Foie Brochette with Dried Fruit

Never met a foie I didn't like... the chunks of dried fruit compimented the melting foie very nicely. Good thing I had a sip of Veuve left!

Confit of Suckling Pig with house-made Boudin Noir - as it looked before being plated. Stunning. And after it was plated. Not many folks are brave enough to make homemade boudin noir. Huge kudos to Chef Kinch for this one - innovative considering the clientele AND extremely well done.

36 Hour Lamb with Sweet Garlic Puree

Again, an entire plate of this would have been quite sufficient.

Blood Orange Sorbet with Kumquat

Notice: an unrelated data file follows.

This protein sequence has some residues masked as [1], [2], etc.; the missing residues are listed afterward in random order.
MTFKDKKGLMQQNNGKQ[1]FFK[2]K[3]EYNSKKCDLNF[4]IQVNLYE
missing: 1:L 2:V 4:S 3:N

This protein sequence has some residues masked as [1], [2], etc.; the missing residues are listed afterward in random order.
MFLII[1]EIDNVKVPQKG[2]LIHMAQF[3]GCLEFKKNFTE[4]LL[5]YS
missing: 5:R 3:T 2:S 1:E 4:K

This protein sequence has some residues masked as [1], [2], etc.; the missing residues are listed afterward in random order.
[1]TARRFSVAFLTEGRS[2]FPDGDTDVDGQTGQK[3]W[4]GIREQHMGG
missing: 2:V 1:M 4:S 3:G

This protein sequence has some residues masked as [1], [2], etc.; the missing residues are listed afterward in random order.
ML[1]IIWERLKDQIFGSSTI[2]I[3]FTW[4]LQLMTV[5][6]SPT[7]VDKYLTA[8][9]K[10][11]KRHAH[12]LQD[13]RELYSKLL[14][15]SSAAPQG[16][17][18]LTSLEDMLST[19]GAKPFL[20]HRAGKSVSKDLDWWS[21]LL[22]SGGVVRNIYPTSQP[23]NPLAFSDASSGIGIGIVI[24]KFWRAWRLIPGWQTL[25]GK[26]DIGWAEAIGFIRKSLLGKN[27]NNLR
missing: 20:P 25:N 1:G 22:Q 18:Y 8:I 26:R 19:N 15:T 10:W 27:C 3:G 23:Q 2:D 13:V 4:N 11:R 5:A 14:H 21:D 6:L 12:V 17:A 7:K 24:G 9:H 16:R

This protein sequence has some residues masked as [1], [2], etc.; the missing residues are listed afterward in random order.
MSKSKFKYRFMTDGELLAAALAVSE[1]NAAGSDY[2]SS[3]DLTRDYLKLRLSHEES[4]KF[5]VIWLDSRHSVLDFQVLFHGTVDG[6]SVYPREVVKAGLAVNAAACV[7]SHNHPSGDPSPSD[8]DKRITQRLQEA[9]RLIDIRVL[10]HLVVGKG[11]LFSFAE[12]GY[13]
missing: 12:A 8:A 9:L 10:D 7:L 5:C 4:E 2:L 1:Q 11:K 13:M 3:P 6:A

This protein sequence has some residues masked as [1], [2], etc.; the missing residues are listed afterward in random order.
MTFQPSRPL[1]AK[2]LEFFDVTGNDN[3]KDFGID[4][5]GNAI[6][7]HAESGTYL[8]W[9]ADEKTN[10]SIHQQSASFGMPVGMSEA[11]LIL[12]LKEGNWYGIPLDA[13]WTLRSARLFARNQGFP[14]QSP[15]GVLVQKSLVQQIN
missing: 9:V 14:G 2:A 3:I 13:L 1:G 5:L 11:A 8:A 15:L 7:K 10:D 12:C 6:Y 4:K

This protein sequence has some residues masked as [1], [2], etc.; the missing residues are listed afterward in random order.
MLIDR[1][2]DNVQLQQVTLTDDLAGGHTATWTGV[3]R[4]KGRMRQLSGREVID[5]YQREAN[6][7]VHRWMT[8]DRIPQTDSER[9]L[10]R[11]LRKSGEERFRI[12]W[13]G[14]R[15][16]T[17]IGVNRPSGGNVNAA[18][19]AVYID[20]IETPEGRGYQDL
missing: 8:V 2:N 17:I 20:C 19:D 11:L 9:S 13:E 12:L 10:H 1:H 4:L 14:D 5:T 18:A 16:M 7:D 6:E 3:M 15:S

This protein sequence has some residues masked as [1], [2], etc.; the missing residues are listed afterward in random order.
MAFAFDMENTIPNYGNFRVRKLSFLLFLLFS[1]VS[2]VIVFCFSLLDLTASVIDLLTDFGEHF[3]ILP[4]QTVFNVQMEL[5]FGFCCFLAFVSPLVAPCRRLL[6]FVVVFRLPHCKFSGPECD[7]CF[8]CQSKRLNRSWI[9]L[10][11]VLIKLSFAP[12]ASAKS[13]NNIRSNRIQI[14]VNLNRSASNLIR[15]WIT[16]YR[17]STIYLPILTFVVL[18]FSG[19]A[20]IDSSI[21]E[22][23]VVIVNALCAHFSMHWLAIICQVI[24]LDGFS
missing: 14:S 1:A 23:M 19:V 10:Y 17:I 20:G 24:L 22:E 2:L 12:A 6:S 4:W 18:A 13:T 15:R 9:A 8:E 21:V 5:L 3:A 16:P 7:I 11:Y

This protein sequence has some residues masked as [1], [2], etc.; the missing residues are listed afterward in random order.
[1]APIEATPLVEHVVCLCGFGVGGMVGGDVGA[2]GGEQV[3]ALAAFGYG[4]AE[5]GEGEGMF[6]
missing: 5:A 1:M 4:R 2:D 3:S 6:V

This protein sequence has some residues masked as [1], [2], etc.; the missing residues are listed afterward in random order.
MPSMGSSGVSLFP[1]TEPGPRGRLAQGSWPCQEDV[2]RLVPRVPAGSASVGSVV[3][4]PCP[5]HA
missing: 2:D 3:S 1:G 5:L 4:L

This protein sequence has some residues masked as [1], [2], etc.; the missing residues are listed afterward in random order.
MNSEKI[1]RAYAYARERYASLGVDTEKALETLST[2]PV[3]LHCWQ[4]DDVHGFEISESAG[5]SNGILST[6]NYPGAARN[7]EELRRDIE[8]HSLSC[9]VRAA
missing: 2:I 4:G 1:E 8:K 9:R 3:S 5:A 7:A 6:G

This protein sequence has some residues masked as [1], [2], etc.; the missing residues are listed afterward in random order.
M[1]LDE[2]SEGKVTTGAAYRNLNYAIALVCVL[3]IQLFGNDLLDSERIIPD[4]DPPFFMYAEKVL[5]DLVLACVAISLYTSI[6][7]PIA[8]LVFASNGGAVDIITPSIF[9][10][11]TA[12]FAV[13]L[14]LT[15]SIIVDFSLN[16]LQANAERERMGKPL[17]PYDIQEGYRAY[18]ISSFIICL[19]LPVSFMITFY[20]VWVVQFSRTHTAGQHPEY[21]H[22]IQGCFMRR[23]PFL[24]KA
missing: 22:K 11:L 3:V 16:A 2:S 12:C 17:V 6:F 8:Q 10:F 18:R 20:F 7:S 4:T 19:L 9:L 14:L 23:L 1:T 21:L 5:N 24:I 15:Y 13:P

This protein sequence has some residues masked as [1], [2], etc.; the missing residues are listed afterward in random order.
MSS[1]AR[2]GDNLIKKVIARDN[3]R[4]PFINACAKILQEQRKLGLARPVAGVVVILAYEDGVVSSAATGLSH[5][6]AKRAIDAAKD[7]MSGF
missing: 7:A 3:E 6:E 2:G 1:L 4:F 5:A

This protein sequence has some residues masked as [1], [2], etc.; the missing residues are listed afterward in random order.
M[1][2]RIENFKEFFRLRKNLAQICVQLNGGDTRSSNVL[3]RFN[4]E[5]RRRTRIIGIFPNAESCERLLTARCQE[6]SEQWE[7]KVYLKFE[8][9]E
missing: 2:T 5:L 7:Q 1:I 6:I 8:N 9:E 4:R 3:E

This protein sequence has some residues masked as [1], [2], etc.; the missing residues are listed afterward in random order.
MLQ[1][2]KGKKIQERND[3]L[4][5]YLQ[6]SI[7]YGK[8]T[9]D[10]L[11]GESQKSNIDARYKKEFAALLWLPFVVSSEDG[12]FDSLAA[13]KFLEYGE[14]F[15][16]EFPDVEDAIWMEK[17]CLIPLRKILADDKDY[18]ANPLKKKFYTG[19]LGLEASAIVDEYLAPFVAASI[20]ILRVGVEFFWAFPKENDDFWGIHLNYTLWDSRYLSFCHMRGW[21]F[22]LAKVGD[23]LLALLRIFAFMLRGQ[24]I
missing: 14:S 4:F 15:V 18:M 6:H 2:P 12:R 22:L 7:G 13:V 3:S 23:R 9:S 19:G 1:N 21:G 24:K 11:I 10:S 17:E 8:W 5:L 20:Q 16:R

Another great palate cleanser - very intense.

Pineapple Soup with Kaffir Lime

The chunks of pineapple made this quite fun, but I didn't get a huge sense of the lime.

Caramelized Pineapple Cake

Ah, the beginning of the desserts...

Pecan Tart with Rum Banana

Possibly the least successful of the bunch, but then again, I've never considered bananas very elegant.

Bittersweet Chocolate Souffle with Cinnamon Ice Cream

Need a big one of these!

Miniature Hot Chocolate with Dulce de Leche

Probably the one thing that haunts me the most. Beyond creamy. Beyond rich.

Finale Petit Fours - Lychee Pate de Fruits with Chocolate Madeleines

A stroke of genius to finish with the same composition that he started with.

The biggest problem is that I live a bit too far away to frequent Manresa. I would love to go through and have his fireplace menu - or even some of the main courses. Must make the effort, though. The restaurant is too good to be this close and not be frequented.

And many, many gratuitous thanks to Sam and Mer and Dave and Michael and Tim! :wub: